The season of trick or treat with its pagan origins and spooky, ghostly folklore has a significant place in the Irish calendar dating back to Celtic times.
Irish youngsters and adults celebrate Hallowe'en - or Hallow Eve as some people call it - on October 31 and they dress up in costumes, go door to door collecting nuts, fruit and sweets , have parties and play festive games like snap apple.
There are delicious Hallowe'en culinary traditions such as eating Colcannon , a yummy mix of mashed potato, curly kale (a member of the cabbage family) and raw chopped onions with a big knob of butter added to the centre.
When it comes to fruity barnbrack, your choice of slice on Hallowe'en is crucial because it could signal your destiny. If you choose the slice containing a piece of rag, then your financial future does not look happy while the slice with the coin means wealth is looming.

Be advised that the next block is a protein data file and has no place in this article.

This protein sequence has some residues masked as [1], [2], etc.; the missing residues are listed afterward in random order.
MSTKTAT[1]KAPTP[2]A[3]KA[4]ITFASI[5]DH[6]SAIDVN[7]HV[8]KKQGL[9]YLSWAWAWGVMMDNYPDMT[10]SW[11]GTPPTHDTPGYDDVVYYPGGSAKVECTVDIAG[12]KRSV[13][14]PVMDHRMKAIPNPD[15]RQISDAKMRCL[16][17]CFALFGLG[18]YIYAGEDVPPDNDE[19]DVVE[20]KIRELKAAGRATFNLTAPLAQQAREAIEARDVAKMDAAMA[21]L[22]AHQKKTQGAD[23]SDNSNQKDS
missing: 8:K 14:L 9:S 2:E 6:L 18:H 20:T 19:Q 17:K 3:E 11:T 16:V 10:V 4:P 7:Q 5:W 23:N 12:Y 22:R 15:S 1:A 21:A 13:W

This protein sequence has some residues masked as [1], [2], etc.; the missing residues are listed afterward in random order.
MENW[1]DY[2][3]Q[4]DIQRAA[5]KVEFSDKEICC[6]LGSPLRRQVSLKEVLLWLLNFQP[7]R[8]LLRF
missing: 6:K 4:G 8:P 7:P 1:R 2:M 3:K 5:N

In Ireland there are all sorts of old beliefs and customs associated with Hallowe'en or Oiche Shamhna as it is called in gaelic, the native Irish language. So ghosts apart, how did all the Hallowe'en fuss begin ?
The origins of celebrating Hallowe'en in Ireland date back to Celtic times. In Christian Ireland today, November the first is remembered as All Saints Day but if you lived in pagan Celtic Ireland , November 1 marked the first day of winter and it was marked by Samhain, one of the four fire festivals during their year. Hallowe'en arrived in North America courtesy of the Irish and Scottish emigrants who brought stories of Celtic charms , spells , tales of hobgoblins, evil spirits and the dark and sullen Puca (phooka) fairy.